As the founder of a wholesale business that also runs a small retail space, Dot & Lil Bath and Body founder Anne Dardick has exhibited and bought at dozens of trade shows across the USA and Canada since 2008. These days, Dot & Lil mainly exhibits with their heirloom-inspired bath products line instead of attending trade shows as a buyer.

Below, Anne shares 6 expert tips learned over years buying and selling in the gift industry, to make your wholesale buying trip as pleasant and efficient as possible. Saving you time and making you money! Bonus tip: bring two pairs of sensible shoes, and alternate which you wear each show day--the switching reduces fatigue & foot pain from walking the show floor! 





With very large trade shows, you definitely do not need to walk every section, and in fact trying to do so is a great way to get tired and overwhelmed and leave the show without buying the things you came for. The BEST trade show buying tip is for before you even leave for the show: know exactly what categories are important for you. Sit down and figure out which categories you sold the most of in the last 12 months, and which categories you had the highest profit margin in. Your top 3-5 categories are your priority categories, everything else is secondary. 





When is the best time to visit? If it’s planned right, most buyers do not need to attend more than two days of the show. This will save you money and time on travel and hotels, and spares your feet from needless days of walking the show fl oor! If you’re looking to avoid the crowds, do not arrive at the show for opening on the first day.

My favourite walking schedule is to start just before lunch time (lunch is quiet) on the second day of the show. I then take a break and start again around 3:30 pm, when most other buyers are fading or stopping for the day. Yes that’s right, most buyers are gone for the day as of 3 pm! On my second day (Day 3 of the show), I arrive right when the show opens, with a mapped out walking plan of what I didn’t see the day before. By Day 3, the first 2 hours of the show are usually very quiet.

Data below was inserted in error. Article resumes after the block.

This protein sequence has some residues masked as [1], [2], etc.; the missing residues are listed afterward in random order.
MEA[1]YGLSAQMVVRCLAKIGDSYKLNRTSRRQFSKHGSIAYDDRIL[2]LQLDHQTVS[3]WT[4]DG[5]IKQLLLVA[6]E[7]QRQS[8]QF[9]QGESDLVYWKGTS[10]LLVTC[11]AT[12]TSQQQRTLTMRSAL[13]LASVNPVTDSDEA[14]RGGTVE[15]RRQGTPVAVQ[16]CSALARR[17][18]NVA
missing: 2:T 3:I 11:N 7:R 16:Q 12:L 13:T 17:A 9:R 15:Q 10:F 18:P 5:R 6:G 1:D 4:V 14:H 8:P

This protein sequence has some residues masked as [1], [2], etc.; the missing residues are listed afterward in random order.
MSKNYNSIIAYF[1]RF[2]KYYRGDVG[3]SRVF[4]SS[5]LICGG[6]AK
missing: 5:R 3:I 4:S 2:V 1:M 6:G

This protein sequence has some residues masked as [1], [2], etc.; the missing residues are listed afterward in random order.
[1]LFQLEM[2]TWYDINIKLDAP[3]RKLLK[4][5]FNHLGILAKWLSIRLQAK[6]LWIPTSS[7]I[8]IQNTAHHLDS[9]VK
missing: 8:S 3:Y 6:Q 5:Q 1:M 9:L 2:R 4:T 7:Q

You want to strike a balance between seeing the best of what’s available and not being there at the peak visiting time, when vendors are often busier and less available to help you. Waiting for service in a booth is wasted time! On the last day of most trade shows, the only thing going on is vendors selling samples to other vendors, or people who want cash and carry. Most serious buyers prefer to avoid the last day! You want to make sure vendors take you seriously, so trying to negotiate wiithin 5 minutes of show closing is not a good strategy!




My first day buying at a trade show I start with a methodical walk-through of my priority sections where I ask questions and get information. I end my first day with visits to existing vendors I know I absolutely want to reorder from. That night, I go over my notes and catalogs to decide which new vendors in my priority sections I want to order from. On my second day, I go back and write orders with the vendors I chose the night before--this is the bulk of what I buy at the show. When that’s done I move on to walking through other sections that interest me, where I prefer to write orders as I go along--I do not walk through these less important sections twice, so placing orders as I go is best. In these lower-priority sections, if I am unsure or can’t make up my mind, I don’t stick around to figure it out--I take information and move on. No use wasting precious show time on categories that are not central for you!